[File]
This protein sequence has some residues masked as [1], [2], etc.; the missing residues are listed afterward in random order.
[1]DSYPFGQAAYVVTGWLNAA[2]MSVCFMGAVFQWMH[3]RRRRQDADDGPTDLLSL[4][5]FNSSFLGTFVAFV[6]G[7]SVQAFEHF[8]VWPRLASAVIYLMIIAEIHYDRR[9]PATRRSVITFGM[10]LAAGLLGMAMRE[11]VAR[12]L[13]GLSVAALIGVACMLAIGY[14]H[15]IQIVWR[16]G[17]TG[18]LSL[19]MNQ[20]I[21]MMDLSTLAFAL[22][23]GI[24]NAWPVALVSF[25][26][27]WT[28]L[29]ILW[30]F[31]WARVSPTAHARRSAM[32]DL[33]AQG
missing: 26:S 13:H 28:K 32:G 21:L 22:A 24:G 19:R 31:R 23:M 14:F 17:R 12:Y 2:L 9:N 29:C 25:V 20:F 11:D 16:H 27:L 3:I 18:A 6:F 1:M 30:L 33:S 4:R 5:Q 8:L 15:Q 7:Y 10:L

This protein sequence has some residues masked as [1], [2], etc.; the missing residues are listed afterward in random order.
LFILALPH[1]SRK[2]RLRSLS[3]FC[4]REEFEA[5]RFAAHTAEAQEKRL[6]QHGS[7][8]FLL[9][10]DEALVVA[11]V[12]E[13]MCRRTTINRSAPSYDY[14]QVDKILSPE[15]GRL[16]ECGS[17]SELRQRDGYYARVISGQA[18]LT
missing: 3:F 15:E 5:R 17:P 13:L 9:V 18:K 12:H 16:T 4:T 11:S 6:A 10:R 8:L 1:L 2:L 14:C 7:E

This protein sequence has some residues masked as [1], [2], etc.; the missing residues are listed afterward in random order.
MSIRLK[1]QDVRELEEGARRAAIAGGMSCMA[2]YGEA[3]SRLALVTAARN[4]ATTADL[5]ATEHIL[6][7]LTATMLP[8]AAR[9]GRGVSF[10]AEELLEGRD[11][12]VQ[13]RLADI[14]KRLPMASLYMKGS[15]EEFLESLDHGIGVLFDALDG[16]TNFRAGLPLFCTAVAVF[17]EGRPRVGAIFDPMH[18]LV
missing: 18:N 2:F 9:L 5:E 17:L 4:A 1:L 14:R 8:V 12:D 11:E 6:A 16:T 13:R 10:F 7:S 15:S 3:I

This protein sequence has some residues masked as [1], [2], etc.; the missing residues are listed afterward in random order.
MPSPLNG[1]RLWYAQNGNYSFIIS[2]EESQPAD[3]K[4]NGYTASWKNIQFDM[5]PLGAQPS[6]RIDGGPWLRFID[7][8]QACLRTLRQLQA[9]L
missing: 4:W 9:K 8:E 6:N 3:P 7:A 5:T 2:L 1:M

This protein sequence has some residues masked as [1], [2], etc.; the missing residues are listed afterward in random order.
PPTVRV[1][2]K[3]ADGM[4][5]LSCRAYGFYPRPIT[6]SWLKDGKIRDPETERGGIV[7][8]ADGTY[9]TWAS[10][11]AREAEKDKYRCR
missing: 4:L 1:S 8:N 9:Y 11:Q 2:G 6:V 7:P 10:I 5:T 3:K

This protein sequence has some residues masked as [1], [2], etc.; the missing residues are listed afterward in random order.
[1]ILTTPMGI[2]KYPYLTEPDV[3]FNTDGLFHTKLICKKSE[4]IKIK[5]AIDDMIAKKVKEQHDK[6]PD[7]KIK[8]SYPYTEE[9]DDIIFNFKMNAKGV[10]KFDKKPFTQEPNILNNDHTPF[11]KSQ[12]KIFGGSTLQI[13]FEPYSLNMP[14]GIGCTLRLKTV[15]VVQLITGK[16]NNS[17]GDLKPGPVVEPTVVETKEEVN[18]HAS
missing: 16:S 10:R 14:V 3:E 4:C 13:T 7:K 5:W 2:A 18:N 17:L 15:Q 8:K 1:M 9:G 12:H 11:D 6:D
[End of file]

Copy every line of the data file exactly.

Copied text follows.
This protein sequence has some residues masked as [1], [2], etc.; the missing residues are listed afterward in random order.
[1]DSYPFGQAAYVVTGWLNAA[2]MSVCFMGAVFQWMH[3]RRRRQDADDGPTDLLSL[4][5]FNSSFLGTFVAFV[6]G[7]SVQAFEHF[8]VWPRLASAVIYLMIIAEIHYDRR[9]PATRRSVITFGM[10]LAAGLLGMAMRE[11]VAR[12]L[13]GLSVAALIGVACMLAIGY[14]H[15]IQIVWR[16]G[17]TG[18]LSL[19]MNQ[20]I[21]MMDLSTLAFAL[22][23]GI[24]NAWPVALVSF[25][26][27]WT[28]L[29]ILW[30]F[31]WARVSPTAHARRSAM[32]DL[33]AQG
missing: 26:S 13:H 28:K 32:G 21:L 22:A 24:G 19:R 31:R 23:M 14:F 17:R 12:Y 2:L 9:N 29:C 25:V 20:F 11:D 16:H 27:L 3:I 18:A 6:F 1:M 30:L 33:S 4:R 5:Q 8:L 15:Q 7:Y 10:L

This protein sequence has some residues masked as [1], [2], etc.; the missing residues are listed afterward in random order.
LFILALPH[1]SRK[2]RLRSLS[3]FC[4]REEFEA[5]RFAAHTAEAQEKRL[6]QHGS[7][8]FLL[9][10]DEALVVA[11]V[12]E[13]MCRRTTINRSAPSYDY[14]QVDKILSPE[15]GRL[16]ECGS[17]SELRQRDGYYARVISGQA[18]LT
missing: 3:F 15:E 5:R 17:P 13:L 9:V 18:K 12:H 16:T 4:T 11:S 6:A 10:R 8:L 1:L 2:L 14:C 7:E

This protein sequence has some residues masked as [1], [2], etc.; the missing residues are listed afterward in random order.
MSIRLK[1]QDVRELEEGARRAAIAGGMSCMA[2]YGEA[3]SRLALVTAARN[4]ATTADL[5]ATEHIL[6][7]LTATMLP[8]AAR[9]GRGVSF[10]AEELLEGRD[11][12]VQ[13]RLADI[14]KRLPMASLYMKGS[15]EEFLESLDHGIGVLFDALDG[16]TNFRAGLPLFCTAVAVF[17]EGRPRVGAIFDPMH[18]LV
missing: 18:N 2:F 9:L 5:E 17:L 4:A 1:L 14:R 8:V 12:D 11:E 6:A 16:T 13:R 10:F 7:S 15:S 3:I

This protein sequence has some residues masked as [1], [2], etc.; the missing residues are listed afterward in random order.
MPSPLNG[1]RLWYAQNGNYSFIIS[2]EESQPAD[3]K[4]NGYTASWKNIQFDM[5]PLGAQPS[6]RIDGGPWLRFID[7][8]QACLRTLRQLQA[9]L
missing: 4:W 9:K 8:E 6:N 3:P 7:A 5:T 2:L 1:M

This protein sequence has some residues masked as [1], [2], etc.; the missing residues are listed afterward in random order.
PPTVRV[1][2]K[3]ADGM[4][5]LSCRAYGFYPRPIT[6]SWLKDGKIRDPETERGGIV[7][8]ADGTY[9]TWAS[10][11]AREAEKDKYRCR
missing: 4:L 1:S 8:N 9:Y 11:Q 2:G 6:V 7:P 10:I 5:T 3:K

This protein sequence has some residues masked as [1], [2], etc.; the missing residues are listed afterward in random order.
[1]ILTTPMGI[2]KYPYLTEPDV[3]FNTDGLFHTKLICKKSE[4]IKIK[5]AIDDMIAKKVKEQHDK[6]PD[7]KIK[8]SYPYTEE[9]DDIIFNFKMNAKGV[10]KFDKKPFTQEPNILNNDHTPF[11]KSQ[12]KIFGGSTLQI[13]FEPYSLNMP[14]GIGCTLRLKTV[15]VVQLITGK[16]NNS[17]GDLKPGPVVEPTVVETKEEVN[18]HAS
missing: 16:S 10:R 14:V 3:E 4:C 13:T 7:K 5:W 2:A 18:N 17:L 15:Q 8:K 1:M 9:G 12:H 11:D 6:D